Learning to Smile;

Written by: Jeremy Baumhower


I never knew how much stress I was carrying, with my smile. An incident happened during a basketball game, when I was 12 years-old–  my face ate the wood floors at the Catholic Club. The contact instantly broke my front tooth in half, had the the exposed nerve hanging and I still finished the game.

This the only story in my repertoire, that shows any toughness on my part.

My family dentist fixed the tooth with a cap, which didn’t match in color. At the age of 13, I became aware that I had a off-colored smile, with newly matching blue gums, above the formerly healthy tooth. I don’t remember smiling a lot before this incident, because our home was never overly loving, and my father was battling his disease. The dental work that was done, made it nearly impossible, to smile after.

Fast forward 20 years later– I had just moved my family back to the area, found a dentist office that worked with my insurance, filled with a friendly staff. My first visits were amazing, with courteous and compassionate dentists, who were great with my children. Then something unexpected happened, and they sold the practice to a firm outside the city. Most of the support staff stayed, but new dentists were shipped in.

During my next visit, I was convinced that my 20 year-old front tooth/cap could be replaced and covered by my insurance company, at little cost. And, while they were replacing it, the dental staff wanted to make it a brighter shade of white, to sell me a whitening package, which of course I agreed to. I had little knowledge about dentistry, except I hated the sound of the drill.

I later learned, the new replacement tooth was affixed to my jaw with a single metal post. Imagine something skinnier than a toothpick, being the only thing holding a front tooth in place.  They wanted to make money off the teeth whitening, having no other reason to replace the 20 year-old cap.

Being a larger man, where I value food and eating; proved one thing– the replacement job did not work. Over the course of 6 years, my front tooth broke off completely, over 10 times. Each time another new Dentist, would remark on how surprised he/she were on the technique of replacing the front tooth… and that the new fix was only temporary. Eventually, I would need some procedure that would cost over $3,000, with insurance unlikely to cover it.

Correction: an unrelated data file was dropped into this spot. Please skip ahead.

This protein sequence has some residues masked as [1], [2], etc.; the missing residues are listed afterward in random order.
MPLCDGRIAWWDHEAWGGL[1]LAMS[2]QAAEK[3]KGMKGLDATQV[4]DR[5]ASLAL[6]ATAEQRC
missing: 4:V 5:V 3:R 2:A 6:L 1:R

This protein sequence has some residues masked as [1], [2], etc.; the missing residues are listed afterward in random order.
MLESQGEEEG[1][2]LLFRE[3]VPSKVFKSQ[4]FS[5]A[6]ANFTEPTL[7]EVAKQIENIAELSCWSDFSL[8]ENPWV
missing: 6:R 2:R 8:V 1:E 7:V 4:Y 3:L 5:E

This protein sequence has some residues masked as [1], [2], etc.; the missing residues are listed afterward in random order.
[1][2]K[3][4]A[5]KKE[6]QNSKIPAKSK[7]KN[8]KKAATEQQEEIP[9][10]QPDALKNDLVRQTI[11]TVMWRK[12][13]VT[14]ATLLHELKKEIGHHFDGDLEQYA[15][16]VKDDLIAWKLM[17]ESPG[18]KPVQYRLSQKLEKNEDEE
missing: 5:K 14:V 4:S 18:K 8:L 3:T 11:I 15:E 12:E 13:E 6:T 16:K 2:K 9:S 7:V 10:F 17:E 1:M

That my friend, creates some deep buried stress.

January of last year, my tooth broke for the final time. I was told it could no longer be reattached, there was no more quality bone to connect the tooth to. Having no dental insurance at the time, and a family of four to feed, gave me only one option. The only fix I could afford, was to wear a “flipper”.

A “flipper” is a sportier way to say and describe a denture.  It’s something hockey players wear, until they retire and have their teeth permanently fixed. Over the last 14 months, I was buying Fixodent and pasting my front tooth, into my mouth.

I told no one.

To make matters worse, the flipper broke, and I started fixing it with superglue.

So, as I am making TV appearances, getting married, growing my public presence, — I was wearing a ghetto-rigged, super glued, front tooth flipper.

This is the reason why I smirk and express my face in ways other than smiling. It probably explains the eyebrow.. possibly.

I cannot understate the amount of subtle and deeply buried stress, one carries with a bad smile. It’s embarrassing, it made my heart sad, and was my Achilles’s heel.

Then, something unexpected happened.

In early February, I received a message from a friend on Facebook; asking me to stop by. Marcia Kozy stated she read my columns and posts, her husband was a Dentist, and they were curious as to why I rarely smiled.

I agreed to come in, and we scheduled a meeting.

Dr. Paul Kozy and Theresa

Dr. Paul Kozy and Theresa looking at my initial X-Ray

A couple of minutes into the appointment and I felt an urge to get something off my chest. I admitted something that I rarely had before– I hated my teeth and despised my smile.

It was at this very moment, I saw Dr. Paul Kozy​’s heart. I never met the man before, but learned so much in a short amount of time. Dr. Paul immediately put me in a chair, ordered crazy x-rays, and examined my situation. Turns out, he is one of a few dentists in the world, that does the exact procedure, my mouth needed.